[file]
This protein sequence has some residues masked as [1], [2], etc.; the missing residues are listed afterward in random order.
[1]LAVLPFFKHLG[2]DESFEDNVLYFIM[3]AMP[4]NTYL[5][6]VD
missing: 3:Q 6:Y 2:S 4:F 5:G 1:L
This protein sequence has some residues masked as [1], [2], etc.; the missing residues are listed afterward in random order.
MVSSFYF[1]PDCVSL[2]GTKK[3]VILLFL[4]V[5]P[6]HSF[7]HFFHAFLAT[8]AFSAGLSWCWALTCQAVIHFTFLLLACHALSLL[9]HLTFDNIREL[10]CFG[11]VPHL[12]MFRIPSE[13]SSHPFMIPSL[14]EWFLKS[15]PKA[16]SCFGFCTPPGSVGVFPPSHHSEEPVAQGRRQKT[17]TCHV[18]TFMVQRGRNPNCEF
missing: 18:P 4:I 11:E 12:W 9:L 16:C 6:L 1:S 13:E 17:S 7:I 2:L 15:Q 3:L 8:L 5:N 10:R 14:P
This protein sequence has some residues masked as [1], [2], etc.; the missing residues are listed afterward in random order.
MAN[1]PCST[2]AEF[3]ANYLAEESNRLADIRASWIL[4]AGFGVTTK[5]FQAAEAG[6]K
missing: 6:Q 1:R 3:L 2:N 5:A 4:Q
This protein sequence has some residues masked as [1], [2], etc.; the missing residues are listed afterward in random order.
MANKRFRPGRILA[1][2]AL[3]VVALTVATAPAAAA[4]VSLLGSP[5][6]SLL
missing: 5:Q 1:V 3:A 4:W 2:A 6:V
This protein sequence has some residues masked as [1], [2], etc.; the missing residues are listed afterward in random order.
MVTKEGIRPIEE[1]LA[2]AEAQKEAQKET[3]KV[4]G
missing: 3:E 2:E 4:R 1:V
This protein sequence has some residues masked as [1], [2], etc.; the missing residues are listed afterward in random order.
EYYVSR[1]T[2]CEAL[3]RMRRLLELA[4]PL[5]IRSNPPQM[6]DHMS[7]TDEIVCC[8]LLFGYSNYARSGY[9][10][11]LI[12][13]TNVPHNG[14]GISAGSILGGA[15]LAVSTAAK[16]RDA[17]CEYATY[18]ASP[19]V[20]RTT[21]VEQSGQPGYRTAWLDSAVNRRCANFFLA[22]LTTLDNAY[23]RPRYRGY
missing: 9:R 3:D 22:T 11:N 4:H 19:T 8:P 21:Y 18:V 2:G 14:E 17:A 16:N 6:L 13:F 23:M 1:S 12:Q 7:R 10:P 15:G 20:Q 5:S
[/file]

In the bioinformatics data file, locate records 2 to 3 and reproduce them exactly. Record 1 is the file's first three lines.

This protein sequence has some residues masked as [1], [2], etc.; the missing residues are listed afterward in random order.
MVSSFYF[1]PDCVSL[2]GTKK[3]VILLFL[4]V[5]P[6]HSF[7]HFFHAFLAT[8]AFSAGLSWCWALTCQAVIHFTFLLLACHALSLL[9]HLTFDNIREL[10]CFG[11]VPHL[12]MFRIPSE[13]SSHPFMIPSL[14]EWFLKS[15]PKA[16]SCFGFCTPPGSVGVFPPSHHSEEPVAQGRRQKT[17]TCHV[18]TFMVQRGRNPNCEF
missing: 18:P 4:I 11:E 12:W 9:L 16:C 6:L 1:S 13:E 17:S 7:I 2:L 15:Q 3:L 8:L 5:N 10:R 14:P
This protein sequence has some residues masked as [1], [2], etc.; the missing residues are listed afterward in random order.
MAN[1]PCST[2]AEF[3]ANYLAEESNRLADIRASWIL[4]AGFGVTTK[5]FQAAEAG[6]K
missing: 6:Q 1:R 3:L 2:N 5:A 4:Q